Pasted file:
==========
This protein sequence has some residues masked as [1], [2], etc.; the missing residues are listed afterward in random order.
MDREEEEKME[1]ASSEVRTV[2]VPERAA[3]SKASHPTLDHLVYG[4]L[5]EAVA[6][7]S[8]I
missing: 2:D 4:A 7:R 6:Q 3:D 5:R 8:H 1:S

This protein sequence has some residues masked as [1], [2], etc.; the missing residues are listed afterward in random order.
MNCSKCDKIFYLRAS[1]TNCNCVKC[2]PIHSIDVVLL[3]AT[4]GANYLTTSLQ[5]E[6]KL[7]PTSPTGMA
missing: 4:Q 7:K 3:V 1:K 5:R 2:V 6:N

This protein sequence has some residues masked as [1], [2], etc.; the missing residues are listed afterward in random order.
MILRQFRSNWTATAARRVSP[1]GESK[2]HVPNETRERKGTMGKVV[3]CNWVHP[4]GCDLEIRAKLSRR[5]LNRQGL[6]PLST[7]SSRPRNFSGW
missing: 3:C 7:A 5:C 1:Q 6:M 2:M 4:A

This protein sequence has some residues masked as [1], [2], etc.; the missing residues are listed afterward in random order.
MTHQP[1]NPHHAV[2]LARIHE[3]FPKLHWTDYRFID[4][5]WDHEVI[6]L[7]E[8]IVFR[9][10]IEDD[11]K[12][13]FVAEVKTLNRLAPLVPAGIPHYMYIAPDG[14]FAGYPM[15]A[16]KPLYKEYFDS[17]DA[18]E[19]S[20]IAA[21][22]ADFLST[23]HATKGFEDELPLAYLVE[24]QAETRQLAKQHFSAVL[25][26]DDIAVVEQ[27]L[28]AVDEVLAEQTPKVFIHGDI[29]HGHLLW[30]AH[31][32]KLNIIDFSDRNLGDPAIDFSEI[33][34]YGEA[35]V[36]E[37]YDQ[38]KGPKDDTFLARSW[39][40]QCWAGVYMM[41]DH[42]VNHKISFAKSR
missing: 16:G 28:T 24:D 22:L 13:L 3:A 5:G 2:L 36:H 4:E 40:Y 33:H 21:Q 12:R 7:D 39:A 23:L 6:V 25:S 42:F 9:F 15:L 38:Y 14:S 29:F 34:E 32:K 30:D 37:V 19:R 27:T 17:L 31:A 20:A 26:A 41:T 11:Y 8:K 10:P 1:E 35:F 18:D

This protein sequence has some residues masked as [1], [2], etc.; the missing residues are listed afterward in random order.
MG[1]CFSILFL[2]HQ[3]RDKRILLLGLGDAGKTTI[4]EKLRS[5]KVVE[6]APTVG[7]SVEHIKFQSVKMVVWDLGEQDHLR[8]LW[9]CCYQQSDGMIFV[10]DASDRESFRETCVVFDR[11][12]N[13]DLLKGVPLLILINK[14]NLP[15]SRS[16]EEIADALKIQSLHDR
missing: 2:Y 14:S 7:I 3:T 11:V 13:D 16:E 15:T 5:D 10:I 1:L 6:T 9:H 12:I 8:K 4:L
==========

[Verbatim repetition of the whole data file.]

This protein sequence has some residues masked as [1], [2], etc.; the missing residues are listed afterward in random order.
MDREEEEKME[1]ASSEVRTV[2]VPERAA[3]SKASHPTLDHLVYG[4]L[5]EAVA[6][7]S[8]I
missing: 2:D 4:A 7:R 6:Q 3:D 5:R 8:H 1:S

This protein sequence has some residues masked as [1], [2], etc.; the missing residues are listed afterward in random order.
MNCSKCDKIFYLRAS[1]TNCNCVKC[2]PIHSIDVVLL[3]AT[4]GANYLTTSLQ[5]E[6]KL[7]PTSPTGMA
missing: 4:Q 7:K 3:V 1:K 5:R 2:V 6:N

This protein sequence has some residues masked as [1], [2], etc.; the missing residues are listed afterward in random order.
MILRQFRSNWTATAARRVSP[1]GESK[2]HVPNETRERKGTMGKVV[3]CNWVHP[4]GCDLEIRAKLSRR[5]LNRQGL[6]PLST[7]SSRPRNFSGW
missing: 3:C 7:A 5:C 1:Q 6:M 2:M 4:A

This protein sequence has some residues masked as [1], [2], etc.; the missing residues are listed afterward in random order.
MTHQP[1]NPHHAV[2]LARIHE[3]FPKLHWTDYRFID[4][5]WDHEVI[6]L[7]E[8]IVFR[9][10]IEDD[11]K[12][13]FVAEVKTLNRLAPLVPAGIPHYMYIAPDG[14]FAGYPM[15]A[16]KPLYKEYFDS[17]DA[18]E[19]S[20]IAA[21][22]ADFLST[23]HATKGFEDELPLAYLVE[24]QAETRQLAKQHFSAVL[25][26]DDIAVVEQ[27]L[28]AVDEVLAEQTPKVFIHGDI[29]HGHLLW[30]AH[31][32]KLNIIDFSDRNLGDPAIDFSEI[33][34]YGEA[35]V[36]E[37]YDQ[38]KGPKDDTFLARSW[39][40]QCWAGVYMM[41]DH[42]VNHKISFAKSR
missing: 16:G 28:T 24:D 22:L 13:L 3:A 5:G 2:L 36:H 4:E 40:Y 33:H 21:Q 12:R 7:D 39:A 23:L 6:V 25:S 42:F 9:F 15:L 38:Y 14:S 29:F 34:E 32:K 30:D 37:V 19:R 27:T 17:L 31:A 20:A 26:A 41:T 11:Y 8:K 10:P 1:E 35:F 18:D

This protein sequence has some residues masked as [1], [2], etc.; the missing residues are listed afterward in random order.
MG[1]CFSILFL[2]HQ[3]RDKRILLLGLGDAGKTTI[4]EKLRS[5]KVVE[6]APTVG[7]SVEHIKFQSVKMVVWDLGEQDHLR[8]LW[9]CCYQQSDGMIFV[10]DASDRESFRETCVVFDR[11][12]N[13]DLLKGVPLLILINK[14]NLP[15]SRS[16]EEIADALKIQSLHDR
missing: 2:Y 14:S 7:I 3:T 11:V 13:D 16:E 15:T 5:D 10:I 1:L 6:T 9:H 12:I 8:K 4:L